But Blinken suggested that the United States was not ready for such a step.

“I won’t be presenting a paper at that time to Foreign Minister Lavrov,” Blinken said. “We need to see where we are and see if there remain opportunities to pursue the diplomacy and pursue the dialogue, which again, as I said, is by far the preferable course.”

In a sign of the quick pace of events, Blinken’s meeting with Lavrov was announced on Tuesday just hours before his departure from Washington, only after his travel to Ukraine and a subsequent stop in Germany were made public.

Speaking in Moscow on Wednesday, Deputy Russian Foreign Minister Sergei Ryabkov suggested that Washington should unilaterally agree to refrain from voting to eventually admit Ukraine into NATO — a step he said would be easier than securing agreement from all 30 NATO members.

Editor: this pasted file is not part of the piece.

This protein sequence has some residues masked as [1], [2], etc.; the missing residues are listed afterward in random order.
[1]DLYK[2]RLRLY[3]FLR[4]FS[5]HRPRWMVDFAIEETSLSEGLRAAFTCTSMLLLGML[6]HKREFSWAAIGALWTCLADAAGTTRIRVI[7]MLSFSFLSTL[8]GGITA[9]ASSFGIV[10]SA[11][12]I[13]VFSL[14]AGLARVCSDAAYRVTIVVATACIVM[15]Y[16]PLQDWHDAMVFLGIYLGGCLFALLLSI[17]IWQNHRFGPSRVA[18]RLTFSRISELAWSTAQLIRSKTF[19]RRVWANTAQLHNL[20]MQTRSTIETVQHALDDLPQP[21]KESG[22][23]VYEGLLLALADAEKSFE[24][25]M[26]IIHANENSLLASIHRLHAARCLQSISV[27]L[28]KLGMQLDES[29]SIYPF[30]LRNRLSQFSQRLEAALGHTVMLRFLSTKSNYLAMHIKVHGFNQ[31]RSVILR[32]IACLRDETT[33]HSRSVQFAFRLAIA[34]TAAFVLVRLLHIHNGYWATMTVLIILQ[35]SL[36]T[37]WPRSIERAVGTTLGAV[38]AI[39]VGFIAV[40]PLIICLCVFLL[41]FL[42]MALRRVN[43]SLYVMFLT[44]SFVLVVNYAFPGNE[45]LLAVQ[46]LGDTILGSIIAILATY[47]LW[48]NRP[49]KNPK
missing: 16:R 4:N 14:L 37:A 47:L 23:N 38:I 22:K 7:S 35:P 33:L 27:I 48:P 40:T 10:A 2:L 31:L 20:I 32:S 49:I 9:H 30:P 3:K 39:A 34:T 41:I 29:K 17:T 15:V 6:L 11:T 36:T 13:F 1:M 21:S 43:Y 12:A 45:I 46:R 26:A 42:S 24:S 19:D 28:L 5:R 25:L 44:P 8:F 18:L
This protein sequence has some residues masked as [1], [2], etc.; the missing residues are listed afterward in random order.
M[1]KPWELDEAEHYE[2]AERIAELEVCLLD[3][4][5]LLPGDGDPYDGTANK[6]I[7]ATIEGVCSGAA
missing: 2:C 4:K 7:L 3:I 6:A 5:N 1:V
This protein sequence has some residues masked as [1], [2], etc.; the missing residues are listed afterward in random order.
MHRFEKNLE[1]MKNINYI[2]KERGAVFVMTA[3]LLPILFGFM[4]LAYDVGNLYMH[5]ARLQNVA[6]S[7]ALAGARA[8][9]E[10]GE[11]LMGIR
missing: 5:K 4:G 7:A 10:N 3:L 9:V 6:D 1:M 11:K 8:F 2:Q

He said that Russia could not wait indefinitely for a resolution to its security demands and said the ball was “on Washington’s side.”

Asked whether he saw room for compromise on Russia’s demand to limit NATO’s presence in Eastern Europe, Blinken said that some of the demands were “absolute nonstarters.”

“So again, I think through these conversations that we’ve already had, it’s a way of refining what’s really at the heart of this, and seeing if there are grounds for dealing with those,” he said.

While the Biden administration and European partners have promised to apply severe economic pressure, including sanctions and potential steps to exclude Russia from the global financial system, former officials and experts doubt that will significantly influence Putin’s decisions.

U.S. officials say they also fear that Russia could increase its use of methods short of outright invasion to further destabilize Ukraine, including what they allege are disinformation and digital warfare activities. On Friday, a significant cyberattack disrupted Ukrainian government websites. Russian-backed separatists have also been fighting Ukraine’s forces in its eastern Donetsk and Luhansk regions since 2014.

Khurshudyan reported from Moscow. David L. Stern in Kyiv contributed to this report.